Program

PO1-1-32

EPIGALLOGATECHIN-3-GALLATE IMPROVES COGNITIVE DECLINE AND METABOLIC ALTERATIONS IN APP/PS1 FAMILIAL MODEL OF ALZHEIMER'S DISEASE FED WITH HIGH FAT DIET

[Speaker] Miren Ettcheto:1,2,3,4
[Co-author] Amanda Cano:5,6, Oriol Busquets:1,2,3,4, Saghar Rabiei-Poor:1, Carme Auladell:2,3,7, Jaume Folch:2,4, Antoni Camins:1,2,3
1:Pharmacology, Toxicology and Therapeutic Chemistry, Faculty of Pharmacy and Food Science, University of Barcelona, Spain, 2:Biomedical Research Networking Center in Neurodegenerative Diseases (CIBERNED), Madrid., Spain, 3:Institute of Neuroscience, University of Barcelona, Spain, 4:Department of Biochemistry, Faculty of Medicine and Life Science, University of Rovira i Virgili, Reus., Spain, 5:Unit of Pharmacy, Pharmaceutical Technology and Physical-Chemistry, Faculty of Pharmacy and Food Science, University of Barcelona, Spain, 6:Institute of Nanoscience and Nanotechnology (IN2UB), University of Barcelona, Spain, 7:Department of Cell Biology, Physiology and Immunology, Faculty of Biology, University of Barcelona, Spain

Alzheimer´s disease (AD) is the most common form of dementia, which is characterize by the presence of extracellular β amyloid plaques and intracellular neurofibrillary tangles. Although its etiology remains unclear, several studies point out that metabolic disorders such as Diabetes Mellitus type 2 could be one of the causes to develop sporadic AD. Moreover, it is known that epigallocatechin-3-gallate (EGCG), one of the major polyphenol of the green tea, has an important protective effect against neuronal damage turning into a potential drug for the treatment of AD. Thus, the aim of this study was to evaluate both, peripheral and central effects of EGCG in 6 month-old APP/PS1 familial AD mouse model exacerbated by the intake of high fat diet (HFD).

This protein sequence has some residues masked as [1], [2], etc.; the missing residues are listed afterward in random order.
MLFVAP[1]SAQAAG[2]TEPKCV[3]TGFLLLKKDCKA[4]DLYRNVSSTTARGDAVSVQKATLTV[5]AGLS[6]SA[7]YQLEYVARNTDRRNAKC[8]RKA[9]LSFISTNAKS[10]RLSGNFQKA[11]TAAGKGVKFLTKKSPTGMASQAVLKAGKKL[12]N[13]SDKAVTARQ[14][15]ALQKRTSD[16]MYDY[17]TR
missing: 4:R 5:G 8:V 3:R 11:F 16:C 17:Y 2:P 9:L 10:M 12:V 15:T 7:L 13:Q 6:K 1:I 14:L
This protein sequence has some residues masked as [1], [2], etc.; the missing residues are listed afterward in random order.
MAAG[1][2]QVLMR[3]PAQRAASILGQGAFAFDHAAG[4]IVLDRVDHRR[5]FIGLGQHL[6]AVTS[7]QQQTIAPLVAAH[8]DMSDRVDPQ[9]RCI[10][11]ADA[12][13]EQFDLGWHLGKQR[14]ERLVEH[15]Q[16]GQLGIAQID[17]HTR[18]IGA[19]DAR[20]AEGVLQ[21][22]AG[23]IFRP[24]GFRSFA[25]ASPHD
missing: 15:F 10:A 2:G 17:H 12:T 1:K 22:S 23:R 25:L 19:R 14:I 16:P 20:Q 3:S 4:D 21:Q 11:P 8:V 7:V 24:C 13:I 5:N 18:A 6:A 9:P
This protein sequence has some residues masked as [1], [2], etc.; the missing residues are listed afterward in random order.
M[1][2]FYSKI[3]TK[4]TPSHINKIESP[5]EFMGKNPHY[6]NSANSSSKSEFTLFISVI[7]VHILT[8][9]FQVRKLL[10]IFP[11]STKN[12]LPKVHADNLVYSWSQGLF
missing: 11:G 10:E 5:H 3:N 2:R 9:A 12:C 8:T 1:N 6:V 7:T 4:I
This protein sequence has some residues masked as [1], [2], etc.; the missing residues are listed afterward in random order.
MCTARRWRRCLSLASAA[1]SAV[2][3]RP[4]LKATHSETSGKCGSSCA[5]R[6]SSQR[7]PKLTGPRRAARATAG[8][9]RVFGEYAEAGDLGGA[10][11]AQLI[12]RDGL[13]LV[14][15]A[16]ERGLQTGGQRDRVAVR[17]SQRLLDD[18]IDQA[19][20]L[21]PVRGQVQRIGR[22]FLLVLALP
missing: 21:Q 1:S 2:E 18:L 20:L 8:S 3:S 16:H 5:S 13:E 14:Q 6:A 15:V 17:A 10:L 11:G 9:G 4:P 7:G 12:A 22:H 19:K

EGCG was administrated daily, in drinking water, at a dose of 40mg/kg in APP/PS1 fed with HFD and wild-type (WT) mice for three months until they were killed. Before that, Morris water maze, object recognition test and glucose as well as insulin tolerance test (GTT, ITT; respectively) were carried out. Protein levels and mRNA expression involved in APP processing, memory and insulin pathway were analyzed through western blotting and real-time PCR in liver and/or hippocampus. Moreover, S-Thioflavin staining was performed in order to quantify β amyloid plaques. Immunofluorescence against GFAP and IBA1 were also carried out.
EGCG treatment improved the memory decline in APP/PS1 mice fed with HFD. As expected, APP/PS1 HFD mice showed significant higher values of glucose levels in blood in both, GTT and ITT, being surprisingly reduced in the treated animals, showing no significant differences between WT and APP/PS1 HFD EGCG mice. APP/PS1 mice treated with EGCG also showed a significant decrease in the number of β amyloid plaques in cortex compared to non-treated animals. Furthermore, protein levels involved in memory processes such as PKA and p-CREB showed a significant increase only in APP/PS1 HFD mice treated with ECGC compared with APP/PS1 HFD animals. ECGC treatment also reduced astrocytes and microglial reactivity in APP/PS1 HFD.
In conclusion, our findings demonstrated that EGCG might be a potential therapeutic strategy for AD by the improvement of peripheral parameters.
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